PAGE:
What designers are trying to do is come up with the most cost effective solution for the various technologies they have available to them.
Gauthreaux said designers are looking to better incorporate varying technologies into senior living. Examples he provided were interior lighting and communication technologies, such as Google systems or installing Amazon Alexas.
Even things such as lighting schemes throughout a facility’s corridors or in a resident’s unit are becoming more commonplace that better supports their way of living. Monitoring systems are also becoming more incorporated so caretakers can better keep an eye on residents without the need of having to restrict their movements.
Alongside better supporting residents, the technology is supporting caretakers and staff as well.
“I think there [are] all sorts of different monitoring forms that are being introduced to rooms so that caretakers…can keep better tabs on their residents,” Gauthreaux said.
Additionally, senior housing facilities are having to better incorporate technology due to the residents understanding how to use it. Banko said things such as theaters being converted into “Zoom rooms” and podcast rooms have come about from resident requests.
However, there is still concern for data output and what operators are going to do with it once they have it.
Banko and Gauthreaux both said a changing trend alongside technology is designing with community in mind and allowing residents to be more free to take part in the space as they need, such as by having their own patio. The goal, Banko said, will be to design facilities that residents will enjoy rather than what an oldest son or daughter will like.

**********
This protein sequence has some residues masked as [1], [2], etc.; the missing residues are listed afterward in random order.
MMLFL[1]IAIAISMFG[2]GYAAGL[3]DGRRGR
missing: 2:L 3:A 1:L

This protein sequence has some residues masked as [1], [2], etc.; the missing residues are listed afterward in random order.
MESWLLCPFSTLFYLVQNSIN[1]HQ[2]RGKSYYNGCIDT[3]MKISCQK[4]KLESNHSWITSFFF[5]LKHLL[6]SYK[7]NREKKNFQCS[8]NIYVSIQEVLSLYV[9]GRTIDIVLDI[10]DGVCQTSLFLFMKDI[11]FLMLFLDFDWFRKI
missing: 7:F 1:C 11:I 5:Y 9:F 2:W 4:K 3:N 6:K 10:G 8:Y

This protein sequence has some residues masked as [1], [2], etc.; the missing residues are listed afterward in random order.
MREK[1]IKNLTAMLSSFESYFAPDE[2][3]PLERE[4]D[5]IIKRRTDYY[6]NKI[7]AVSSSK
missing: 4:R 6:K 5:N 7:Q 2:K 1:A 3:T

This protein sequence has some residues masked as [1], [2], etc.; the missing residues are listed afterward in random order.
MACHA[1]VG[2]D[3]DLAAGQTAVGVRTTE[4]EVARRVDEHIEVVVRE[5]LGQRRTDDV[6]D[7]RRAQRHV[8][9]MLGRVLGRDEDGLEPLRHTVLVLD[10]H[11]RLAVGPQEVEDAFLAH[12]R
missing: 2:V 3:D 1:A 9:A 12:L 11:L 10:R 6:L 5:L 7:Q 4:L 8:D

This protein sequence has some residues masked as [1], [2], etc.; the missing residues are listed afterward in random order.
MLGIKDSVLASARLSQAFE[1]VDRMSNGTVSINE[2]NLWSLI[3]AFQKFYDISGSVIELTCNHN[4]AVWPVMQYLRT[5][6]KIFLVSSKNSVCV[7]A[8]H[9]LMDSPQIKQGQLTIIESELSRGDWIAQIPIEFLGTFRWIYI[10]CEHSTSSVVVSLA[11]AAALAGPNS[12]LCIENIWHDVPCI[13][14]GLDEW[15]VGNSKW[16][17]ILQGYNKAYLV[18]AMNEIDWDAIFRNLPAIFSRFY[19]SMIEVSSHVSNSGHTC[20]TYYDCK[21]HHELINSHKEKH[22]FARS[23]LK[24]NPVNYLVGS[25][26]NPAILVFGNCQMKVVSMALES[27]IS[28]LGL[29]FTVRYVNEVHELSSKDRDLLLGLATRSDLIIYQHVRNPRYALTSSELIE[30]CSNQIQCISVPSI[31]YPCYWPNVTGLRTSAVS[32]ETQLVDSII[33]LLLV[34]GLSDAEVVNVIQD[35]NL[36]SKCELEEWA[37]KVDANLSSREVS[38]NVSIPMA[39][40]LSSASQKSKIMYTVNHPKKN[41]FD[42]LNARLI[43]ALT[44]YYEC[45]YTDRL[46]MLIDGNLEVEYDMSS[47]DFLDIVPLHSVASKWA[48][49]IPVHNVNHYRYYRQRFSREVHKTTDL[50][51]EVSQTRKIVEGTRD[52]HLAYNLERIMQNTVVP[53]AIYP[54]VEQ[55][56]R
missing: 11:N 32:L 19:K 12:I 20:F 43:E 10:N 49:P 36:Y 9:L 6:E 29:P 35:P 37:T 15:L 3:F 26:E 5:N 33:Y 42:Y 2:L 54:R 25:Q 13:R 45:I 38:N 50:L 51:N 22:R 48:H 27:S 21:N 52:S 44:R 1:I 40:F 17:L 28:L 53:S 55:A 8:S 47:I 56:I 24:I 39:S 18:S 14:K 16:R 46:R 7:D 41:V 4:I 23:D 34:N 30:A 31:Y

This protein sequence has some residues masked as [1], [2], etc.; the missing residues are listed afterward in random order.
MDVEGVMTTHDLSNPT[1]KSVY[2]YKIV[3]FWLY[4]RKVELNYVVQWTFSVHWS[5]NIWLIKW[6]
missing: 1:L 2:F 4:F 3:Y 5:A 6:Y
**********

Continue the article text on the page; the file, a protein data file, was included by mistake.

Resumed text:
And Banko stressed the human element is still a key factor in any customer-facing industry like senior living.
“You can do it all on your phone, but it does not work for senior living,” she said. “We are pushing that into hospitality.”
Increasing demands for sustainability
In recent years, both senior living operators and real estate investors, including Brookdale Senior Living (NYSE: BKD), have undertaken an increasing number of ESG projects. That trend is continuing and accelerating in 2023 and beyond.
When new communities are being designed, Levin said a focus on sustainability has become commonplace with a heavy focus on using non-toxic substances in construction and design. Additionally, sustainability focuses have an economic impact as well.
“There are reports…that those people with high ratings in sustainability and environmental efficiency get lower rates when it comes to debt,” he said.
And in some markets, going green can serve as a “differentiator,” Gauthreaux said.
“They start realizing maybe if we do get that plaque or that paperwork, it is something that can differentiate us from the folks down the street,” he said.
Among the more commonplace sustainability options coming into facilities are low flow and automatic faucets, energy saving toilets, reduced water for landscaping and using astroturf.
When these options are implemented into a facilities structure from the beginning, Levin said there is no direct impact to the integrity of the design.
“I think if there is proper planning, research and buy-in in the overall design and development team, I think there is no issue with actually implementing and executing sustainability programs within the building,” Levin said.
However, some of the features listed do have higher initial costs to implement. The trade-off comes in long-term savings and efficiencies in utilities, which lead to ultimate savings.
Additionally, Levin noted communities can have uses for sustainability as a marketing tool, though individual residents may not select a community simply because it is green. However, investors and lenders are looking for projects that utilize it.
Submissions are currently open for the 2023 Senior Housing News Architecture & Design Awards. Early Bird entries are due September 30, 2023. Final entries are due October 31, 2023.